Is Obama's Semi-Amnesty for Real?
By Bryan Caplan
I don’t just think that immigration restrictions are bad policy; I think they’re a grotesque crime against humanity – with all that implies. Given this starting point, Obama’s semi-amnesty for hundreds of thousands of illegal immigrants sounds like the best U.S. political news of the 21st-century. I can’t remember the last time any American policy change actually made me happy or even hopeful. I’d like to believe this is for real.
Given our political climate, however, it’s hard to tell. Obama wants to claim he’s helping lots of innocent kids. His critics want to claim that he’s opening the floodgates to illegal immigration. Who’s around to say, “Obama pretends like he’s helping lots of immigrants, but it’s mostly symbolic,” if that were in fact the case?
My question: Official reports say that an “estimated 800,000” will enjoy a reprieve. Is there any reason to doubt that figure?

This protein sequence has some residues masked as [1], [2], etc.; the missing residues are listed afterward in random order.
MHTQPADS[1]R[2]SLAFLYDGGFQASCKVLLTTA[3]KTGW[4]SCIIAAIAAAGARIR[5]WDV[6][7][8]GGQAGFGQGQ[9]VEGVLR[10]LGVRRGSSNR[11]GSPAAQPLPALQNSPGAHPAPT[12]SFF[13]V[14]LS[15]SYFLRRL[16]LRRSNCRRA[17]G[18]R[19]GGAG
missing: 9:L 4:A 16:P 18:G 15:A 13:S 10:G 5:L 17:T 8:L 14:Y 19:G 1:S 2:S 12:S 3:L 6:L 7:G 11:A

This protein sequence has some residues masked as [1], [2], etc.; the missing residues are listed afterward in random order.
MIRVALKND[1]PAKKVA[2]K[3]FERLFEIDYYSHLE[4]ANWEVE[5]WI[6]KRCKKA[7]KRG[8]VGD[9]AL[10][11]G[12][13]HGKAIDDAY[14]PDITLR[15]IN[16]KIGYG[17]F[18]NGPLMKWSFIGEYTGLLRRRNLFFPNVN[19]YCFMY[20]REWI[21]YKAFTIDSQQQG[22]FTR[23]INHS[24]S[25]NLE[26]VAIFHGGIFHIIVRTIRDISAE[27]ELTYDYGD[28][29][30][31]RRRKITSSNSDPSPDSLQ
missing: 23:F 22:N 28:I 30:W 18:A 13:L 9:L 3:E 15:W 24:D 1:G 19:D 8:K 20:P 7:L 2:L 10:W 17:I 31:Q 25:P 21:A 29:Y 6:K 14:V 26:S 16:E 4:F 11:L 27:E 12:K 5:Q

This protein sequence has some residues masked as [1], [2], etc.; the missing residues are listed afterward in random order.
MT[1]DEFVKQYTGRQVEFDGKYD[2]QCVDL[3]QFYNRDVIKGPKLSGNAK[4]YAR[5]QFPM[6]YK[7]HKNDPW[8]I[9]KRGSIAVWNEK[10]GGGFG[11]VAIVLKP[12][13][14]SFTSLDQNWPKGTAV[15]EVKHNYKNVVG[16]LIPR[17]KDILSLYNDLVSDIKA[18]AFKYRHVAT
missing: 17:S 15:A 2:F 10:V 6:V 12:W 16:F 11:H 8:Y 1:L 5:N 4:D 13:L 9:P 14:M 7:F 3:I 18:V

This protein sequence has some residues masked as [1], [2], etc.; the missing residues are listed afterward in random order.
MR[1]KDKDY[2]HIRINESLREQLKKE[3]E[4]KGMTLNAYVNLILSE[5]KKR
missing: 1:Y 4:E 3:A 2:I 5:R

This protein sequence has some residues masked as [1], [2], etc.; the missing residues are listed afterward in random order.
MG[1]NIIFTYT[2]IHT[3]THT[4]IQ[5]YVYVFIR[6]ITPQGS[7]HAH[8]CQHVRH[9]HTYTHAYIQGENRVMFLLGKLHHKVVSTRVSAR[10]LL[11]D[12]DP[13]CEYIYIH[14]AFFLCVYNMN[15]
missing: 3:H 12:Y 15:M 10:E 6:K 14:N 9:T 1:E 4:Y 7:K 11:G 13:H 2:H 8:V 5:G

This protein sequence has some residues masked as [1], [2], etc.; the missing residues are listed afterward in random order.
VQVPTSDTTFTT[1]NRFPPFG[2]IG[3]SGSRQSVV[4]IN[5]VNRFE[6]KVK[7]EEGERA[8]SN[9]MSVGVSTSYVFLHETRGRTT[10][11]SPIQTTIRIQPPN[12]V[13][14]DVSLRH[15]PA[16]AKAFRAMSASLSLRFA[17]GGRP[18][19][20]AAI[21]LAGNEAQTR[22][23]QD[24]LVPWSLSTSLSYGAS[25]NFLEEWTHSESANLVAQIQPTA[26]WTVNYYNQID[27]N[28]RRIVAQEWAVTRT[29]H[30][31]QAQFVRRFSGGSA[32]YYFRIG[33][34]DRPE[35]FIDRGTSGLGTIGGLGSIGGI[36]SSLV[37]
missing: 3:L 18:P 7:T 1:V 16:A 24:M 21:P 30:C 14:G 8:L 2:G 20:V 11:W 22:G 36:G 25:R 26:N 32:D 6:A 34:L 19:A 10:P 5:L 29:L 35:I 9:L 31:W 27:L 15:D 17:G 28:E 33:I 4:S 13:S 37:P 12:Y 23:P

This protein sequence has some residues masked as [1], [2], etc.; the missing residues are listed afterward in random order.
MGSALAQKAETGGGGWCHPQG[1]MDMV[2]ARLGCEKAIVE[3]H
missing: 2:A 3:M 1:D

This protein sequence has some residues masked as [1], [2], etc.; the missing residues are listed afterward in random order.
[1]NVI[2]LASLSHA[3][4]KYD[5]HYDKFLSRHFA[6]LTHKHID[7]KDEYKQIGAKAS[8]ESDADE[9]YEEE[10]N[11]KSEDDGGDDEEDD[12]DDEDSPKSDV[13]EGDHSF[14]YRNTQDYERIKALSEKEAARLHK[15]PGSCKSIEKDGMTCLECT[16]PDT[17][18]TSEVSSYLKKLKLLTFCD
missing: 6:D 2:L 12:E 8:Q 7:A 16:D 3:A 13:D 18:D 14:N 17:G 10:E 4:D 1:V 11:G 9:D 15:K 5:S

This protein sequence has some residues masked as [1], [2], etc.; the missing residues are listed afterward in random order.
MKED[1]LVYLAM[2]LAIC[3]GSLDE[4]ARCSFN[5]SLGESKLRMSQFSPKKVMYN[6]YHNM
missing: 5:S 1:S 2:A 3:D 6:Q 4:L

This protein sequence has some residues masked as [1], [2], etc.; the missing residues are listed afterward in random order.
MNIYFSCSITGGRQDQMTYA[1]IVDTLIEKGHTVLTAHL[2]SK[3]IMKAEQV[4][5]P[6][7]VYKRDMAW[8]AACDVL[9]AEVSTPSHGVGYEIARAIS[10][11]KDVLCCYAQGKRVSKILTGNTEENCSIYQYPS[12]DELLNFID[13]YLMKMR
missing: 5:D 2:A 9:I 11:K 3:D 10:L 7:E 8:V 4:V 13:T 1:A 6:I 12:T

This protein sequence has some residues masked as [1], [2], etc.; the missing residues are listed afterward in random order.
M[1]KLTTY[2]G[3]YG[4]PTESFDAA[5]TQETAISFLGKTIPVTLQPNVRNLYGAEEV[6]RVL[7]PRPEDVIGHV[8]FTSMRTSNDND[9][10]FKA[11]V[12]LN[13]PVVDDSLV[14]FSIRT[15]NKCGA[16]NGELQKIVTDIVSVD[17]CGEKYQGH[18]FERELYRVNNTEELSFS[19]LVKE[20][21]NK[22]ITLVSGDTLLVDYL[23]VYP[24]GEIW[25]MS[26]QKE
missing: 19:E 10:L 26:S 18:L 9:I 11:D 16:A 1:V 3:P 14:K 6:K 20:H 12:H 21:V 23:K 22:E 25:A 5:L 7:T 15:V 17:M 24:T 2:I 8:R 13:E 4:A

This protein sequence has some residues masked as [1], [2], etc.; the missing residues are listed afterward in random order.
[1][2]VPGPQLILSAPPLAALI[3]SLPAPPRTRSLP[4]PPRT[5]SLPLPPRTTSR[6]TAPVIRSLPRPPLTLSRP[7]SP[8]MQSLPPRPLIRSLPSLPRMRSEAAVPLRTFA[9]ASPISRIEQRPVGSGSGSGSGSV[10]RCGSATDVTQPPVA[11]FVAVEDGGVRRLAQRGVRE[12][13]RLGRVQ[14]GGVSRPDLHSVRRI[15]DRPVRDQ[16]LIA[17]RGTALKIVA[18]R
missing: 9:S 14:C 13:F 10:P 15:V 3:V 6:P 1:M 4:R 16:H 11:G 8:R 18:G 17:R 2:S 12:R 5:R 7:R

Update: Cato’s Alex Nowrasteh:
If the above plan is implemented fully, between 800,000 and 2.1 million unauthorized immigrants could be legalized for up to two years.
[B]efore we get too thrilled about the prospects of this sorely needed
temporary liberalization, we should remember that hardly anything
changed the last time the Obama administration used its prosecutorial
discretion to review deportation cases. His administration promised to
wade through backlogged cases and close those where the unauthorized
immigrants had strong American family ties and no criminal records.
Since that policy went into effect in November 2011, DHS officials have
reviewed more than 411,000 cases and less than 2 percent of them were